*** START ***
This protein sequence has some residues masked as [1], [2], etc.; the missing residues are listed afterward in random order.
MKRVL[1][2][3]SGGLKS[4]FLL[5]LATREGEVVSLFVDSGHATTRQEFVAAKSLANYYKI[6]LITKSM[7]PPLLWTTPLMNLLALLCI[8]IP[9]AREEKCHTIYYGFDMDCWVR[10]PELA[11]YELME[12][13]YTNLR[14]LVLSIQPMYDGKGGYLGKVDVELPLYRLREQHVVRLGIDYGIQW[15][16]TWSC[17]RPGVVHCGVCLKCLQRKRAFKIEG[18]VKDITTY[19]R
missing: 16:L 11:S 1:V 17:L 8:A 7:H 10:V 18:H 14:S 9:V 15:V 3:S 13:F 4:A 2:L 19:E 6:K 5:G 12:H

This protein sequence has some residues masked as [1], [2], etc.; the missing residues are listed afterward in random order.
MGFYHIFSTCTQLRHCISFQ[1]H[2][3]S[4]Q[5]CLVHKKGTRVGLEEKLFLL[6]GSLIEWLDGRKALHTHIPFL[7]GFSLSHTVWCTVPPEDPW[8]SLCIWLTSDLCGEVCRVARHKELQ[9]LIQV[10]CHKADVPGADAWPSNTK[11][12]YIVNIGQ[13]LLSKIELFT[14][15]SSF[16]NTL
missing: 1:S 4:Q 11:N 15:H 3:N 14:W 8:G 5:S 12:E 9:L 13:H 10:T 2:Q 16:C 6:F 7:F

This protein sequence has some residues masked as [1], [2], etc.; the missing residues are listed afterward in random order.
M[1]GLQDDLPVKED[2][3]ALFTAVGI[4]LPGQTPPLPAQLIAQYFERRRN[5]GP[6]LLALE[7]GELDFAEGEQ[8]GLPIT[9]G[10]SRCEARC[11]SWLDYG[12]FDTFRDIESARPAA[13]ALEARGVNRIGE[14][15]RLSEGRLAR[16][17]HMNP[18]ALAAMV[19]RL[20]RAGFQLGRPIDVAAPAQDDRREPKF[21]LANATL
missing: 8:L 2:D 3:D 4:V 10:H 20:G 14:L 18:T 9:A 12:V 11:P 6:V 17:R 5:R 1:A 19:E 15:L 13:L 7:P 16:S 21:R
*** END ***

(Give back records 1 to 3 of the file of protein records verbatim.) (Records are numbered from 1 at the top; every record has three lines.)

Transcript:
This protein sequence has some residues masked as [1], [2], etc.; the missing residues are listed afterward in random order.
MKRVL[1][2][3]SGGLKS[4]FLL[5]LATREGEVVSLFVDSGHATTRQEFVAAKSLANYYKI[6]LITKSM[7]PPLLWTTPLMNLLALLCI[8]IP[9]AREEKCHTIYYGFDMDCWVR[10]PELA[11]YELME[12][13]YTNLR[14]LVLSIQPMYDGKGGYLGKVDVELPLYRLREQHVVRLGIDYGIQW[15][16]TWSC[17]RPGVVHCGVCLKCLQRKRAFKIEG[18]VKDITTY[19]R
missing: 16:L 11:S 1:V 17:L 8:A 7:H 10:V 18:H 14:S 9:V 15:V 3:S 13:F 4:A 2:L 19:E 6:K 5:G 12:H

This protein sequence has some residues masked as [1], [2], etc.; the missing residues are listed afterward in random order.
MGFYHIFSTCTQLRHCISFQ[1]H[2][3]S[4]Q[5]CLVHKKGTRVGLEEKLFLL[6]GSLIEWLDGRKALHTHIPFL[7]GFSLSHTVWCTVPPEDPW[8]SLCIWLTSDLCGEVCRVARHKELQ[9]LIQV[10]CHKADVPGADAWPSNTK[11][12]YIVNIGQ[13]LLSKIELFT[14][15]SSF[16]NTL
missing: 1:S 4:Q 11:N 15:H 3:N 14:W 8:G 5:S 12:E 9:L 13:H 10:T 2:Q 16:C 6:F 7:F

This protein sequence has some residues masked as [1], [2], etc.; the missing residues are listed afterward in random order.
M[1]GLQDDLPVKED[2][3]ALFTAVGI[4]LPGQTPPLPAQLIAQYFERRRN[5]GP[6]LLALE[7]GELDFAEGEQ[8]GLPIT[9]G[10]SRCEARC[11]SWLDYG[12]FDTFRDIESARPAA[13]ALEARGVNRIGE[14][15]RLSEGRLAR[16][17]HMNP[18]ALAAMV[19]RL[20]RAGFQLGRPIDVAAPAQDDRREPKF[21]LANATL
missing: 8:L 2:D 3:D 4:V 10:H 20:G 14:L 18:T 9:A 12:V 11:P 6:V 17:R 5:R 1:A 19:E 15:L 13:L 7:P 16:S 21:R